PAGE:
Etgar Keret on the Power Struggle Between a Father and Child
The Fly Already Author
on First Draft: A Dialogue of Writing
First Draft: A Dialogue of Writing is a weekly show featuring in-depth interviews with fiction, nonfiction, essay writers, and poets, highlighting the voices of writers as they discuss their work, their craft, and the literary arts. Hosted by Mitzi Rapkin, First Draft celebrates creative writing and the individuals who are dedicated to bringing their carefully chosen words to print as well as the impact writers have on the world we live in.
From the episode:
Mitzi Rapkin: I did notice that a lot of your stories do have kids, and part of that is just life. You’re writing about people, and people have kids, but it seemed like a lot of your stories were basically centered where the kid was manipulating the parent and the parent wanted to be a good parent so badly that they were rendered the weaker in the relationship.
Etgar Keret: I partially agree with the interpretation because I think that when you tell stories it seems as if the child is in a position of power and maybe consciously does something manipulative, but I actually feel that in many of the stories both the child and the parent are lost. Even if there is this kind of the feeling that the child is leading the parent, I don’t think of it as a real sensation. I feel it more that it’s just another echo of the fact that the parent is lost.
For me, the biggest or strongest feeling that I have as a parent is that I’m supposed to function as some kind of an interface between my child and life. My child asked me, “Why do you do that?” and I say, “Oh, you do that for this and this,” or “Why do people ask me for money when I want to take a cake,” and “Ah, because we have the capitalist system, which was established in this and this year.” This is the kind of dialogue that I have with my son, and basically there was something about being a parent that kind of flashed out to me how little I know about life; both because I’m often kind of asked for explanations that I can’t give, and also, because sometimes I give those explanation and my son comes back to me and says, you know that what you said was totally wrong.
I can just give you an example. Before the American election, there was this incident when President Trump talked about women and said that he grabs them by the pussy. My son, who had seen that in the news, asked me, “What does it mean? And why does he keep showing it on TV?” I explained to him what the sentence meant, and I said to him that the man who said it was very rude and disrespectful … and now that they showed it to everybody then very few people would vote for him. He’s not going to be the President of the United States, and this was a very parental explanation that I gave in my very confident voice.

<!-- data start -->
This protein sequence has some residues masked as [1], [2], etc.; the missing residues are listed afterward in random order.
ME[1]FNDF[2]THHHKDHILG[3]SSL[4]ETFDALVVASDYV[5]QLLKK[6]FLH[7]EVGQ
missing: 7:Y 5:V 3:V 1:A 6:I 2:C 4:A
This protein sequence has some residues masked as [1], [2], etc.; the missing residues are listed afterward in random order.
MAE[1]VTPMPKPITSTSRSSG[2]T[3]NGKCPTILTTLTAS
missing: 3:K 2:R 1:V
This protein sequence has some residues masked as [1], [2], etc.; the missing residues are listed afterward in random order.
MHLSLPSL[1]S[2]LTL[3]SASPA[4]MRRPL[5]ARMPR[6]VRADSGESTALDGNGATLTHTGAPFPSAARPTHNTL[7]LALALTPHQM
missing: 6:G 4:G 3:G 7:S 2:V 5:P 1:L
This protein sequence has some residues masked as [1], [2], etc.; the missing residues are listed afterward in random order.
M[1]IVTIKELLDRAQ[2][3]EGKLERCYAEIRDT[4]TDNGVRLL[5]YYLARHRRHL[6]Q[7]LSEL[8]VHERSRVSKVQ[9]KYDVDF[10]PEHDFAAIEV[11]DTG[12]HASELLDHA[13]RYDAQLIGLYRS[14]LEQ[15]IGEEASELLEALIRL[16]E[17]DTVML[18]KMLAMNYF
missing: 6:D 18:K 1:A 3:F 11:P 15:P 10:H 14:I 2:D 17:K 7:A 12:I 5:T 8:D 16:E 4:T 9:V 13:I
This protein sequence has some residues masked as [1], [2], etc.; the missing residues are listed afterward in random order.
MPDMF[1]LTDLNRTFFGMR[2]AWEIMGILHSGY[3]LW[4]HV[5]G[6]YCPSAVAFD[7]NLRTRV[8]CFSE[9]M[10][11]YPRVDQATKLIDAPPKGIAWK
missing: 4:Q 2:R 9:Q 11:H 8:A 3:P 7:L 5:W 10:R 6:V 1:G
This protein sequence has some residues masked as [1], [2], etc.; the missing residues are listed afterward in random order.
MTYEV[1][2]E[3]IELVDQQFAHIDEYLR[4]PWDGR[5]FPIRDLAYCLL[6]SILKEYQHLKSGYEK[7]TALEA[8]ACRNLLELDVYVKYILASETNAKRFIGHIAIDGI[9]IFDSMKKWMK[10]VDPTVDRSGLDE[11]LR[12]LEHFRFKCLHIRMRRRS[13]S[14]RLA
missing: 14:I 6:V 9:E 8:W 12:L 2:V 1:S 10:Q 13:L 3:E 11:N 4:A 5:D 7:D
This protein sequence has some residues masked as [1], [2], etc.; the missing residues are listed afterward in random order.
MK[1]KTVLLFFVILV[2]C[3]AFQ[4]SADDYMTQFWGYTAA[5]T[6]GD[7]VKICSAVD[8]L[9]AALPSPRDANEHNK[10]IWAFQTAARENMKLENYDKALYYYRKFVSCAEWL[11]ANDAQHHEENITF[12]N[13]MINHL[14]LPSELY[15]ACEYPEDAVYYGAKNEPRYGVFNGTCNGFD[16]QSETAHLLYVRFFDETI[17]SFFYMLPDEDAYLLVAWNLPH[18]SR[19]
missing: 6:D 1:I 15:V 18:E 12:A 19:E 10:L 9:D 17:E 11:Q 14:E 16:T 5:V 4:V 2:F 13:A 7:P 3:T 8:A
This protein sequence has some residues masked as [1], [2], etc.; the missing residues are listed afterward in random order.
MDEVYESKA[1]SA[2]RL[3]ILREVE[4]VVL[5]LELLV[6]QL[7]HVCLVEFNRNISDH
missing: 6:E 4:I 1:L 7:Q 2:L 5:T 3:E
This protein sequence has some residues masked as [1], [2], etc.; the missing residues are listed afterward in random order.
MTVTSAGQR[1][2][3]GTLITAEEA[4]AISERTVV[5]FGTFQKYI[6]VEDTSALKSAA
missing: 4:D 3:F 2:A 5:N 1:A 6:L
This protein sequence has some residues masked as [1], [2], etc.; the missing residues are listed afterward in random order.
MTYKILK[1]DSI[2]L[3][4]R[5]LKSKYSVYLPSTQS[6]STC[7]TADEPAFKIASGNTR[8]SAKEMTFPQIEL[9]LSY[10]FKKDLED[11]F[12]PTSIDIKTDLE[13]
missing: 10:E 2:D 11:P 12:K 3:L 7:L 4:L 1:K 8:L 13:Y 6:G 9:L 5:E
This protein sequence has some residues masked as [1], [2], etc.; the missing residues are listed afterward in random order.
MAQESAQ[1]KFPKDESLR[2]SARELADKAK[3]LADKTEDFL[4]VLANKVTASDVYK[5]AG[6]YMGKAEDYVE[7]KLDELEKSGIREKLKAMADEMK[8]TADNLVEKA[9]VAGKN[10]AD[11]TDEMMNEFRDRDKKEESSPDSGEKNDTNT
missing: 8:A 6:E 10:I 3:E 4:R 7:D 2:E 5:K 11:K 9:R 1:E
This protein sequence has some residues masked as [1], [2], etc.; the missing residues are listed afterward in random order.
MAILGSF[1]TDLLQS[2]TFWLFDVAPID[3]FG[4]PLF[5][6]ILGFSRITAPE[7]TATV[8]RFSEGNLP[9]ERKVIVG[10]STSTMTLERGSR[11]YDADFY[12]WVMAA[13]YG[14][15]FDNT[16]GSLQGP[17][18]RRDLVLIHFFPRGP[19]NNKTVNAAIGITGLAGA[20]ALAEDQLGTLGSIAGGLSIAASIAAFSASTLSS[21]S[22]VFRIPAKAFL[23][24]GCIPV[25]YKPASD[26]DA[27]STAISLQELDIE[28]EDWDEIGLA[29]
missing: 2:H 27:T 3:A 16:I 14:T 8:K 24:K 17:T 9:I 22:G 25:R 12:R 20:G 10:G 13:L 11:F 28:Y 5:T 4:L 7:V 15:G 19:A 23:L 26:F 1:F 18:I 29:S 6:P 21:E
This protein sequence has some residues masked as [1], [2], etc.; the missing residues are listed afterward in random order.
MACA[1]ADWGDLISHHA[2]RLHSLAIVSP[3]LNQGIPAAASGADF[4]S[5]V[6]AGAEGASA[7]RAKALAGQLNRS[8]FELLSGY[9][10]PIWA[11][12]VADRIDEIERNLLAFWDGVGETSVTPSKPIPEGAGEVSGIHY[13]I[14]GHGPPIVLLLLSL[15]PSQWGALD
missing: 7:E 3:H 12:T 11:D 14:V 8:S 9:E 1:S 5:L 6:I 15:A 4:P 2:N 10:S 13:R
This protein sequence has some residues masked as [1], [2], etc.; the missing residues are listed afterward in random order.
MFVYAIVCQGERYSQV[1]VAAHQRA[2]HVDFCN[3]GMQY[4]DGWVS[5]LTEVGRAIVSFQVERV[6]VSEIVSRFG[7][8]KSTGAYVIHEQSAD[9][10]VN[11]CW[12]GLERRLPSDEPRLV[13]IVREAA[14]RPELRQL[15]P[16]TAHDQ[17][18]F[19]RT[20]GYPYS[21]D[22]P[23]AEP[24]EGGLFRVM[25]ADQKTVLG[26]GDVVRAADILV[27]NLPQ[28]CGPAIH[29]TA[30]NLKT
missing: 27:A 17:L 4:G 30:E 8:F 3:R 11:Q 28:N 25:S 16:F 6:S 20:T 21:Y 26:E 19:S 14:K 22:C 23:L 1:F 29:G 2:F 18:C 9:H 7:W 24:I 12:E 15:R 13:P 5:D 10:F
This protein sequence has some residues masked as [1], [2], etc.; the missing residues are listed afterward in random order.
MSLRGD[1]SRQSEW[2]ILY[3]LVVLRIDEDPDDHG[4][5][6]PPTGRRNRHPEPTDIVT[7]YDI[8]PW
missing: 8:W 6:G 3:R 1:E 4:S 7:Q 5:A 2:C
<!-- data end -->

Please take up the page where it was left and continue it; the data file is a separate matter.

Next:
Three months later my son come in to me say, “Hey, Dad, you remember this guy you told me was not going to be elected for the President of the United States? Well, he got elected for the presidency.” For me, really, there is something about this kind of father-child relationship in the age in which we live in that … I think I understand less and less the world around me. This world keeps changing. I don’t completely get it. I’m trying to prepare my son to this world, but I guess I’m preparing him towards what was relevant 10 years ago.
These sensations … echo a lot in the stories. At the beginning of “Fly Already,” there is a father and child walking down the street, and the child recognizes a guy on the ledge of the roof of a building. While the father was thinking about committing suicide and wants to stop this guy from jumping, the child is very happy that he is going to see a guy flying from a building the way superheroes do. This kind of situation where two people are looking at the same thing, with the parent dreading and being totally scared and the child—like my son—feels this optimism about life and that everything is going to be great or become better, I think that it’s a sensation that returns in different ways in many of my stories and also in my life.
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Etgar Keret is an Israeli writer of fiction, non-fiction, television and film whose work has appeared in The New York Times, Le Monde, The New Yorker, The Guardian, The Paris Review, and Zoetrope, among others, and over 40 short movies have been based on his stories, one of which won the American MTV Prize. His feature film Wristcutters also won several international awards. His short story collection Fly Already won the Sapir Prize for Literature in Israel. Some of his other titles include The Seven Good Years, Suddenly, a Knock on the Door, Four Stories, and A Girl on the Fridge. Keret’s books have been published in 42 languages in 45 countries.